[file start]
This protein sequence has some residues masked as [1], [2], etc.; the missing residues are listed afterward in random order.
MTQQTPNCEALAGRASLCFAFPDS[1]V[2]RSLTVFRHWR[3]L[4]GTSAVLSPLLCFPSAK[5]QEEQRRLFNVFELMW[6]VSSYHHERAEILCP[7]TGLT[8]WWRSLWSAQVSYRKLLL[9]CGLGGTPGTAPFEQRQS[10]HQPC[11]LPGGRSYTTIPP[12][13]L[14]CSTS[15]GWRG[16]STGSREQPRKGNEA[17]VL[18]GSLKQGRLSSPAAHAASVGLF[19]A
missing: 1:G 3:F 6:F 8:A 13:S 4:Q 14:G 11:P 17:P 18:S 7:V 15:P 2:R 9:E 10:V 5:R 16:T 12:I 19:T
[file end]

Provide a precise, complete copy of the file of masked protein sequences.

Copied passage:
This protein sequence has some residues masked as [1], [2], etc.; the missing residues are listed afterward in random order.
MTQQTPNCEALAGRASLCFAFPDS[1]V[2]RSLTVFRHWR[3]L[4]GTSAVLSPLLCFPSAK[5]QEEQRRLFNVFELMW[6]VSSYHHERAEILCP[7]TGLT[8]WWRSLWSAQVSYRKLLL[9]CGLGGTPGTAPFEQRQS[10]HQPC[11]LPGGRSYTTIPP[12][13]L[14]CSTS[15]GWRG[16]STGSREQPRKGNEA[17]VL[18]GSLKQGRLSSPAAHAASVGLF[19]A
missing: 1:G 3:F 6:F 8:A 13:S 4:Q 14:G 11:P 17:P 18:S 7:V 15:P 2:R 9:E 10:V 5:R 16:T 12:I 19:T